Posts Tagged ‘Children’

The Workout Smoothie or Sneaky Veg For Kids

This smoothie is perfect for either a pre- or post-workout boost.  It’s filling, yet leaves you feeling light.  Best yet, it’s a fabulous raw food nutritional powerhouse that even kids will love.  Instead of a recipe, it’s more of a formula that can be played with as fruit comes into season.

In a blender, add:

  • 1 cup liquid (Choose from unsweetened soy milk, kefir, yogurt, water & ice, etc.)
  • 1 banana (I know that this is so not local, but it’s my weakness!  I think smoothies just scream for that creamy texture they impart.)
  • 1 cup (or the equivalent) local fruit in season (This morning I used a single large nectarine.)
  • Handful of greens (This morning I went into the garden and harvested some red Swiss chard)
  • 1 Tbsp flaxmeal

Simply puree until smooth and serve.  Just don’t tell the kids that there is anything green in there until after they’ve enjoyed it!

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Peach Strike Season Solutions: Seriously Peachy Bundt Cake

August means it’s “Peach Strike Season!”  What is this annual Bibliopharm event?  It’s the time of year when my daughter is so sick of seasonal harvest that she simply refuses to eat another peach, tomato, zucchini, etc.  So when faced with More-Ripe-Whatever-Than-I-Know-What-To-Do-With I’m looking for options my family might just eat and dessert is always a winner.  This recipe was inspired by Ina Garten’s Fresh Peach Cake.

Preheat the oven to 350F. Grease and flour a bundt pan.*

PEACHES:  Toss together and set aside…

  • a shy 1/2 peck bag of peaches, sliced
  • 1/4 cup flour

CINNAMON-SUGAR: Toss together and set aside…

  • 1/3 cup sugar
  • 1 teaspoon ground cinnamon

CAKE:

  • 1/4 pound (1 stick) unsalted butter, at room temperature
  • 3/4 cup sugar
  • 2 extra-large eggs
  • 1 cup sour cream (you can substitute plain yogurt)
  • 1 teaspoon pure vanilla extract
  • 2 cups all-purpose flour
  • 1 teaspoon baking soda
  • 1 teaspoon baking powder
  • 1/2 teaspoon kosher salt

Cream the butter and sugar for 3 to 5 minutes on medium-high speed, until light and fluffy. With the mixer on low, add the eggs, one at a time, then the sour cream and vanilla, and mix until the batter is smooth. In a separate bowl, sift together the flour, baking soda, baking powder, and salt. With the mixer on low, slowly add the dry ingredients to the batter and mix just until combined.

Fold in the peach-flour mixture.

Spread half of the batter evenly in the pan and sprinkle with the cinnamon-sugar mixture. Spread the remaining batter on top and marble by running a knife in a swirling motion through the batter.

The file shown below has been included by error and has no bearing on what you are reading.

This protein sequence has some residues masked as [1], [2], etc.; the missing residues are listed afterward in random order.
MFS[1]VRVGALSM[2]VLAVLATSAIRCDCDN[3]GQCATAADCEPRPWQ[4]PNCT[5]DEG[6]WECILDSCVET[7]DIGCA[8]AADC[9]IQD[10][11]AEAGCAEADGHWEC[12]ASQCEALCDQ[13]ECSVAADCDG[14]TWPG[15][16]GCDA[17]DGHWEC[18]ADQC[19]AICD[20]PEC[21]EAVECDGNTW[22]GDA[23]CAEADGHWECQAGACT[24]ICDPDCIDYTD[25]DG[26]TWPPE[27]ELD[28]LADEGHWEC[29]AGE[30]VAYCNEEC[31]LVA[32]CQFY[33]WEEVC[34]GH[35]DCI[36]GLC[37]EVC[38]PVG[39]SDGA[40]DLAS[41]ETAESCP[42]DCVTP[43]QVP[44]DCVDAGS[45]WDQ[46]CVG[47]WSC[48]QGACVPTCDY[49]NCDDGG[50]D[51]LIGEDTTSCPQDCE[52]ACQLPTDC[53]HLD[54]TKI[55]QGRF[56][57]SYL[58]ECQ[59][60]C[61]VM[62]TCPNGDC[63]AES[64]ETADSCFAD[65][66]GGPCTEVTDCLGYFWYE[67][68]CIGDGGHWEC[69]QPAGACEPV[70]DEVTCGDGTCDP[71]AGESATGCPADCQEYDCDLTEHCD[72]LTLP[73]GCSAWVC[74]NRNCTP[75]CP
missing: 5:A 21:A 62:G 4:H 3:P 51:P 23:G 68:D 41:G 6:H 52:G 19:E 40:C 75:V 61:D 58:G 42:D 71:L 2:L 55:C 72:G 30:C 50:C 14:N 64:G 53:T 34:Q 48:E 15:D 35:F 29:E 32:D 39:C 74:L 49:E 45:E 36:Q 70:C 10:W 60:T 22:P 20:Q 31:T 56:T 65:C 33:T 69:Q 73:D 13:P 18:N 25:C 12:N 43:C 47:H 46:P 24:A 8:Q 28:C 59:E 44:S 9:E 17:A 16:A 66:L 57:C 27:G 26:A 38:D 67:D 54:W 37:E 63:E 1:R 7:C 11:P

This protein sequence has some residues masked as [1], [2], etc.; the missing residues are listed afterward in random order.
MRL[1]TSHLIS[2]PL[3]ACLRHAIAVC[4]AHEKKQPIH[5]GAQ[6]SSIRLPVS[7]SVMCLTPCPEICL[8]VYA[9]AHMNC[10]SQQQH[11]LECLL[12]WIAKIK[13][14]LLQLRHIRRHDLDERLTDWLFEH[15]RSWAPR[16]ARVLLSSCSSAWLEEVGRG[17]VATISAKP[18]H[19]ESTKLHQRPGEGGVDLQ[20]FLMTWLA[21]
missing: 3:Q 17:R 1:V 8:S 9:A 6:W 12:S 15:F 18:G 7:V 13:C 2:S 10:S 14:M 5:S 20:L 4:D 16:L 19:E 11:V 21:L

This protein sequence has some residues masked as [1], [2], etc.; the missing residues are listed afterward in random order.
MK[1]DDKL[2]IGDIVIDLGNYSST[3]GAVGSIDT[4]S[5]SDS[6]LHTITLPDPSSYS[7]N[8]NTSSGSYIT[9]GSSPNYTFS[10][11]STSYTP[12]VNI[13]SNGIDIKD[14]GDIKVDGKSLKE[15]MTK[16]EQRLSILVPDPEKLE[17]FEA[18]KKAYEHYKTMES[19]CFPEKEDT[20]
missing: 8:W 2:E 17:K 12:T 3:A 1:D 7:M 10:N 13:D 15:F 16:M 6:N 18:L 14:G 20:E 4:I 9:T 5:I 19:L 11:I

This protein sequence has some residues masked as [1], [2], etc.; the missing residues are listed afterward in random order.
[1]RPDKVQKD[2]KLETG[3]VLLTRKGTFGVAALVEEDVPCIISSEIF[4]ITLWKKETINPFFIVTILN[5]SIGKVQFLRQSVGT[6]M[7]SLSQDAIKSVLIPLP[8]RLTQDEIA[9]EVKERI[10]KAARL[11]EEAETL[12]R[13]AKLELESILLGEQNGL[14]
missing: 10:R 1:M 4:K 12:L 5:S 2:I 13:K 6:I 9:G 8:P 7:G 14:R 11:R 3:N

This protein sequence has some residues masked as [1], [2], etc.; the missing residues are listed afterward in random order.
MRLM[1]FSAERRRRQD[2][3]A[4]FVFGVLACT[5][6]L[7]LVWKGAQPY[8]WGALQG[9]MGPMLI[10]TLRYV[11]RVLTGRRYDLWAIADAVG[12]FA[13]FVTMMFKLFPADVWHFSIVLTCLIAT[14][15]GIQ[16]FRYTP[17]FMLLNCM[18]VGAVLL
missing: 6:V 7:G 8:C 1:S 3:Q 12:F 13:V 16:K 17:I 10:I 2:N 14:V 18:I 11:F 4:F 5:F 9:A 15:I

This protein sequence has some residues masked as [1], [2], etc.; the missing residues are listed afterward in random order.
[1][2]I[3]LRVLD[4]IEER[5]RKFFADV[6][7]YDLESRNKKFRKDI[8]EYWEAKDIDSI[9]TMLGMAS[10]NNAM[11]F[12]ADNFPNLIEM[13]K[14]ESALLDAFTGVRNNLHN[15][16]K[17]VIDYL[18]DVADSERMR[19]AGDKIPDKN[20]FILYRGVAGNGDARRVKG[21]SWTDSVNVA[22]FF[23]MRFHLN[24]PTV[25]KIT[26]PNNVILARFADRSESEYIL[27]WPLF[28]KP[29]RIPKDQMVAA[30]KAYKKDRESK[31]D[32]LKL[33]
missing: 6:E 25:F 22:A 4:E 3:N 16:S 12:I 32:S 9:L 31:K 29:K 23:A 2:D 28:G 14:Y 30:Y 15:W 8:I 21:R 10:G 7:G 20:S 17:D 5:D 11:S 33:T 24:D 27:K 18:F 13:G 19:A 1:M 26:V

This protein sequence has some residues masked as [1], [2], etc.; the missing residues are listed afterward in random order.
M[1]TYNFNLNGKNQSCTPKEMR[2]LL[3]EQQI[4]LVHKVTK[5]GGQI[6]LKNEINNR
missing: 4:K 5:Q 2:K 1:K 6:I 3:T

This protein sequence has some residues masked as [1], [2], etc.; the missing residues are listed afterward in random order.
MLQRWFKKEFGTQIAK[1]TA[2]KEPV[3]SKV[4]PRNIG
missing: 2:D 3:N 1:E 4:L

Bake the cake for 45 to 55 minutes, until a toothpick inserted in the center comes out clean. Let rest for 10 minutes and then de-Bundt.  Serve warm or at room temperature.

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* This cake can get sticky and may be difficult to remove from the pan cleanly.  If you’re counting on the picture perfect cake, make sure you butter and flour a non-stick bundt (I used a stoneware Bundt this time and some was left behind only to be pieced together and sprinkled with powdered sugar to help hide the cosmetic imperfection).  You can also butter, flour, and use parchment paper in two bread loaf pans and utilize the paper like a sling and to lift out the cake.  To make the cake less likely to stick, you can omit the cinnamon-sugar because when that caramelized goodness hits the pan it doesn’t want to let go.   Yet another option is to go  lighter on the peaches (the original recipe called for only three!) to provide the cake with greater structural stability.  Of course, you could always just cut and serve it directly from the cooking vessel, in which case I would use either a nonreactive (i.e. Pyrex or Corningware–type glass) loaf or 9×13″ pan.  Anyway, happy recipe tinkering!

The Great Rooster Disaster of 2012

#1 Mommy raised the three chicks.  Yay!

Two faverolles:  Bonus.

One bantam Belgian d’Anvers (BBD):  Cool.

Not so cool:  The BBD is a rooster.

However, we’ll go with what we’ve got.  Besides, hopefully the BBD can help protect the flock from the #%$&! red-tailed hawk that is federally protected and prowling the skies with poultry on its mind.  We nickname the BBD “Little Roo” and we loved his cute stature and musical crowing.

It was not to last.  Nature reared its ugly head in the form of teenage rooster hormones.  Little Roo attacked our daughter’s very threatening pink butterfly boots while I was across the garden.  Our dog rescued her by driving off Little Roo.  Hmm.  I’ve heard about banty roos and their Napoleonic aggressiveness and privately vowed to keep our child close by while out in the garden.  A few days went by without incident. Until one morning, we went to collect eggs hand in hand.  From across the lawn, Little Roo came flying at my daughter’s face, spurs out.  Really?!  I’m right there holding her little toddler hand!

That’s it, husband.  Something’s got to be done about the rooster.

Crying, my daughter insists that Little Roo can learn to be nice and that we shouldn’t eat him up.  So I lied.  Yup, I took the easy way out and lied to the toddler.  “Ok,” I said, “we’ll send Little Roo to a nice farm were he can learn to be nice.”

That nice farm was coq au vin.  And it was indeed nice.

However, husband didn’t have much of an appetite.

So much for my brilliant plans to help the American Livestock Breeds Conservancy‘s mission by raising endangered chicken breeds.  It’ll have to wait until the kids are old enough to don protective gear and ward off flying coq au vin.

Where Fish Wear Seat Belts

Passengers: 1 Toddler, 1 Goldfish

Safety Equipment: 1 Rear Child Seat, 1 Front Seat Belt

The Outcome: 1 Toddler Buckled in Rear Child Seat, 1 Goldfish Buckled in Front Seat Belt

Internal Mommylogue: I’ve crossed a line somewhere.

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